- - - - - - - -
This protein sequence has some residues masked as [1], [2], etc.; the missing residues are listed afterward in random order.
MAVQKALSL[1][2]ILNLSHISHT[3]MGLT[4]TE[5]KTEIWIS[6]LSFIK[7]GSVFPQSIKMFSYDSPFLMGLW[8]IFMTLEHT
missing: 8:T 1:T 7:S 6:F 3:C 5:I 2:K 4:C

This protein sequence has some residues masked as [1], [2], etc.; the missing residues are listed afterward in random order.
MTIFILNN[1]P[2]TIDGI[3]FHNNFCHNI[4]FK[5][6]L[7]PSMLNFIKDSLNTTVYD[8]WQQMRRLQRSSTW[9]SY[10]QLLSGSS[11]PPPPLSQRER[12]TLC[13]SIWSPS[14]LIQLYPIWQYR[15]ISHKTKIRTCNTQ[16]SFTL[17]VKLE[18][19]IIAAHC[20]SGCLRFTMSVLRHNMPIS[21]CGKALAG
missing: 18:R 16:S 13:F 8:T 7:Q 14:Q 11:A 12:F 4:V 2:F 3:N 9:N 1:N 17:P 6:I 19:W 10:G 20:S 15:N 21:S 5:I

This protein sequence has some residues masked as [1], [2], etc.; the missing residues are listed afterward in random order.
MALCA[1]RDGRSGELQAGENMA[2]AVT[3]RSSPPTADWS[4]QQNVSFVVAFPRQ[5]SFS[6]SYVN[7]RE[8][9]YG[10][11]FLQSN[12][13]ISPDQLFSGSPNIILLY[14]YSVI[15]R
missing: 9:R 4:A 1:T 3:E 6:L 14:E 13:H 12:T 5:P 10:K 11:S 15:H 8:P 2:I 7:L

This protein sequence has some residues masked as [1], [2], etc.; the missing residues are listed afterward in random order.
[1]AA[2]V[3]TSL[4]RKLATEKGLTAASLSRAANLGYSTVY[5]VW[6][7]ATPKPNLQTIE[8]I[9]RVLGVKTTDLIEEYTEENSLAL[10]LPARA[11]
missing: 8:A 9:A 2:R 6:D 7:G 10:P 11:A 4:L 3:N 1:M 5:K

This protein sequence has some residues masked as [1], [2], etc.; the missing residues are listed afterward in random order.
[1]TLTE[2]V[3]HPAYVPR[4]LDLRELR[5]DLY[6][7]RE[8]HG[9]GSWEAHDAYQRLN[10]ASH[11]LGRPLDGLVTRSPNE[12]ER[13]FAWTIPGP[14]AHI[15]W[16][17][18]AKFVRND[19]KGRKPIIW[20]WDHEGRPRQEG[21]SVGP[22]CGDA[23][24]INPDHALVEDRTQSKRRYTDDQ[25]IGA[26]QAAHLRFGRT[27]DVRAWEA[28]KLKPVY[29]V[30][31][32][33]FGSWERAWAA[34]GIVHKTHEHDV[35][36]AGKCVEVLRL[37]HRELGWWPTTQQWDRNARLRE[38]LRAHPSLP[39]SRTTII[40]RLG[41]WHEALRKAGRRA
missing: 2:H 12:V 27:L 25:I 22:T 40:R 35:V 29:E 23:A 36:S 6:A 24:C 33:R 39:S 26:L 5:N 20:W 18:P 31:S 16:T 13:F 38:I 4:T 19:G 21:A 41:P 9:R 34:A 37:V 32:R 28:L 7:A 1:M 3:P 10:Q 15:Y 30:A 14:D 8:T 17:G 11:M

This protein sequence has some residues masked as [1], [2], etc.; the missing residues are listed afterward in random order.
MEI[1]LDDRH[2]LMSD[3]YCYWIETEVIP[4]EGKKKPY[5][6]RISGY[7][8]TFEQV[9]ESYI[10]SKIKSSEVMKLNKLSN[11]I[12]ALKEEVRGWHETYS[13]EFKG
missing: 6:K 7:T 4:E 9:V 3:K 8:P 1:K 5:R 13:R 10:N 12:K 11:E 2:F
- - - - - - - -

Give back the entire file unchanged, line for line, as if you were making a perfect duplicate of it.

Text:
This protein sequence has some residues masked as [1], [2], etc.; the missing residues are listed afterward in random order.
MAVQKALSL[1][2]ILNLSHISHT[3]MGLT[4]TE[5]KTEIWIS[6]LSFIK[7]GSVFPQSIKMFSYDSPFLMGLW[8]IFMTLEHT
missing: 8:T 1:T 7:S 6:F 3:C 5:I 2:K 4:C

This protein sequence has some residues masked as [1], [2], etc.; the missing residues are listed afterward in random order.
MTIFILNN[1]P[2]TIDGI[3]FHNNFCHNI[4]FK[5][6]L[7]PSMLNFIKDSLNTTVYD[8]WQQMRRLQRSSTW[9]SY[10]QLLSGSS[11]PPPPLSQRER[12]TLC[13]SIWSPS[14]LIQLYPIWQYR[15]ISHKTKIRTCNTQ[16]SFTL[17]VKLE[18][19]IIAAHC[20]SGCLRFTMSVLRHNMPIS[21]CGKALAG
missing: 18:R 16:S 13:F 8:T 7:Q 14:Q 11:A 12:F 4:V 2:F 3:N 9:N 1:N 17:P 6:I 19:W 10:G 20:S 15:N 21:S 5:I

This protein sequence has some residues masked as [1], [2], etc.; the missing residues are listed afterward in random order.
MALCA[1]RDGRSGELQAGENMA[2]AVT[3]RSSPPTADWS[4]QQNVSFVVAFPRQ[5]SFS[6]SYVN[7]RE[8][9]YG[10][11]FLQSN[12][13]ISPDQLFSGSPNIILLY[14]YSVI[15]R
missing: 9:R 4:A 1:T 3:E 6:L 14:E 13:H 12:T 5:P 10:K 11:S 15:H 8:P 2:I 7:L

This protein sequence has some residues masked as [1], [2], etc.; the missing residues are listed afterward in random order.
[1]AA[2]V[3]TSL[4]RKLATEKGLTAASLSRAANLGYSTVY[5]VW[6][7]ATPKPNLQTIE[8]I[9]RVLGVKTTDLIEEYTEENSLAL[10]LPARA[11]
missing: 8:A 9:A 2:R 6:D 7:G 10:P 11:A 4:L 3:N 1:M 5:K

This protein sequence has some residues masked as [1], [2], etc.; the missing residues are listed afterward in random order.
[1]TLTE[2]V[3]HPAYVPR[4]LDLRELR[5]DLY[6][7]RE[8]HG[9]GSWEAHDAYQRLN[10]ASH[11]LGRPLDGLVTRSPNE[12]ER[13]FAWTIPGP[14]AHI[15]W[16][17][18]AKFVRND[19]KGRKPIIW[20]WDHEGRPRQEG[21]SVGP[22]CGDA[23][24]INPDHALVEDRTQSKRRYTDDQ[25]IGA[26]QAAHLRFGRT[27]DVRAWEA[28]KLKPVY[29]V[30][31][32][33]FGSWERAWAA[34]GIVHKTHEHDV[35][36]AGKCVEVLRL[37]HRELGWWPTTQQWDRNARLRE[38]LRAHPSLP[39]SRTTII[40]RLG[41]WHEALRKAGRRA
missing: 2:H 12:V 27:L 25:I 22:T 40:R 35:V 29:E 23:A 36:S 6:A 24:C 33:R 39:S 26:L 5:N 20:W 18:P 31:S 16:T 13:F 38:I 4:T 19:G 21:A 41:P 9:R 34:A 37:V 32:R 28:L 7:A 1:M 3:P 10:Q 15:Y 30:A 14:D 8:T 17:G 11:M

This protein sequence has some residues masked as [1], [2], etc.; the missing residues are listed afterward in random order.
MEI[1]LDDRH[2]LMSD[3]YCYWIETEVIP[4]EGKKKPY[5][6]RISGY[7][8]TFEQV[9]ESYI[10]SKIKSSEVMKLNKLSN[11]I[12]ALKEEVRGWHETYS[13]EFKG
missing: 6:K 7:T 4:E 9:V 3:K 8:P 1:K 5:R 13:R 10:N 12:K 11:E 2:F